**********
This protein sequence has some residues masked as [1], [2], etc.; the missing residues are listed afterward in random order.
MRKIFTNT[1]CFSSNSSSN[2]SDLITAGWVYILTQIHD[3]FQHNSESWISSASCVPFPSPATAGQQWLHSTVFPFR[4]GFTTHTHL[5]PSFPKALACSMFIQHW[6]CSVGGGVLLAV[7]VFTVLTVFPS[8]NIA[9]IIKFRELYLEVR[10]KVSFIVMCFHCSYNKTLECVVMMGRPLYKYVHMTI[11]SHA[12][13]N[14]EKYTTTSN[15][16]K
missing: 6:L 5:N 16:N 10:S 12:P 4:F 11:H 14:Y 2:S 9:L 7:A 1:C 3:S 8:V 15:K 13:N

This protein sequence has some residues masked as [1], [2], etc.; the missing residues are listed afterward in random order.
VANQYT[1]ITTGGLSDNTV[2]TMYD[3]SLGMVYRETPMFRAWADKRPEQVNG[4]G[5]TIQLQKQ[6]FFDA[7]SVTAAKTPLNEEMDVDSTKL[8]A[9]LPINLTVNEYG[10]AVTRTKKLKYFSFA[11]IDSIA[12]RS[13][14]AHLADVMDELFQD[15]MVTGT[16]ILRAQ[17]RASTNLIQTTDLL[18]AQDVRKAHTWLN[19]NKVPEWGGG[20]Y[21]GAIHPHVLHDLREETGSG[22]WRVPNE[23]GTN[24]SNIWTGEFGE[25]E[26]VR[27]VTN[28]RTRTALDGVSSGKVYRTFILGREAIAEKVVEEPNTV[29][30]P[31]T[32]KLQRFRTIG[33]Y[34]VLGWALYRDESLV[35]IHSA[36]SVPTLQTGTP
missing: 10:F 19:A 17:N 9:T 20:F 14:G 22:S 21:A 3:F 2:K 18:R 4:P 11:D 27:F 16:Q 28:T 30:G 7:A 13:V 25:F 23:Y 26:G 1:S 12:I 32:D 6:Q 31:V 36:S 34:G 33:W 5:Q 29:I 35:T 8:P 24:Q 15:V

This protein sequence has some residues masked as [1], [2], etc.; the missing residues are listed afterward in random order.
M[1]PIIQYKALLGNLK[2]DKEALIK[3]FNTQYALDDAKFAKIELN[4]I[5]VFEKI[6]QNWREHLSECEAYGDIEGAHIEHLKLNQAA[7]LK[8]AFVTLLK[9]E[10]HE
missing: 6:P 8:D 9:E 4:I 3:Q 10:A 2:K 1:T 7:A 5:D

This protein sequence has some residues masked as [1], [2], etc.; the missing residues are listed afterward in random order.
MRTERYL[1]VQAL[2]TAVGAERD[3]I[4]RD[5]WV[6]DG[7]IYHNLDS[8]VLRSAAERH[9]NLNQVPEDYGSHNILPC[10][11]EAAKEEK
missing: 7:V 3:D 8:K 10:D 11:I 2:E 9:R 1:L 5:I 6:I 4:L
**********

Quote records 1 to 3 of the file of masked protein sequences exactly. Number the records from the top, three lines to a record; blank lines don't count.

This protein sequence has some residues masked as [1], [2], etc.; the missing residues are listed afterward in random order.
MRKIFTNT[1]CFSSNSSSN[2]SDLITAGWVYILTQIHD[3]FQHNSESWISSASCVPFPSPATAGQQWLHSTVFPFR[4]GFTTHTHL[5]PSFPKALACSMFIQHW[6]CSVGGGVLLAV[7]VFTVLTVFPS[8]NIA[9]IIKFRELYLEVR[10]KVSFIVMCFHCSYNKTLECVVMMGRPLYKYVHMTI[11]SHA[12][13]N[14]EKYTTTSN[15][16]K
missing: 6:L 5:N 16:N 10:S 12:P 4:F 11:H 14:Y 2:S 9:L 7:A 1:C 3:S 8:V 15:K 13:N

This protein sequence has some residues masked as [1], [2], etc.; the missing residues are listed afterward in random order.
VANQYT[1]ITTGGLSDNTV[2]TMYD[3]SLGMVYRETPMFRAWADKRPEQVNG[4]G[5]TIQLQKQ[6]FFDA[7]SVTAAKTPLNEEMDVDSTKL[8]A[9]LPINLTVNEYG[10]AVTRTKKLKYFSFA[11]IDSIA[12]RS[13][14]AHLADVMDELFQD[15]MVTGT[16]ILRAQ[17]RASTNLIQTTDLL[18]AQDVRKAHTWLN[19]NKVPEWGGG[20]Y[21]GAIHPHVLHDLREETGSG[22]WRVPNE[23]GTN[24]SNIWTGEFGE[25]E[26]VR[27]VTN[28]RTRTALDGVSSGKVYRTFILGREAIAEKVVEEPNTV[29][30]P[31]T[32]KLQRFRTIG[33]Y[34]VLGWALYRDESLV[35]IHSA[36]SVPTLQTGTP
missing: 10:F 19:A 17:N 9:T 20:F 14:G 22:S 21:A 3:F 2:K 18:R 4:P 11:D 27:F 16:Q 28:T 30:G 7:A 13:V 25:F 23:Y 26:G 1:S 12:I 32:D 6:Q 31:V 36:S 34:G 33:W 5:Q 29:I 35:T 8:P 24:Q 15:V

This protein sequence has some residues masked as [1], [2], etc.; the missing residues are listed afterward in random order.
M[1]PIIQYKALLGNLK[2]DKEALIK[3]FNTQYALDDAKFAKIELN[4]I[5]VFEKI[6]QNWREHLSECEAYGDIEGAHIEHLKLNQAA[7]LK[8]AFVTLLK[9]E[10]HE
missing: 6:P 8:D 9:E 4:I 3:Q 10:A 2:K 1:T 7:A 5:D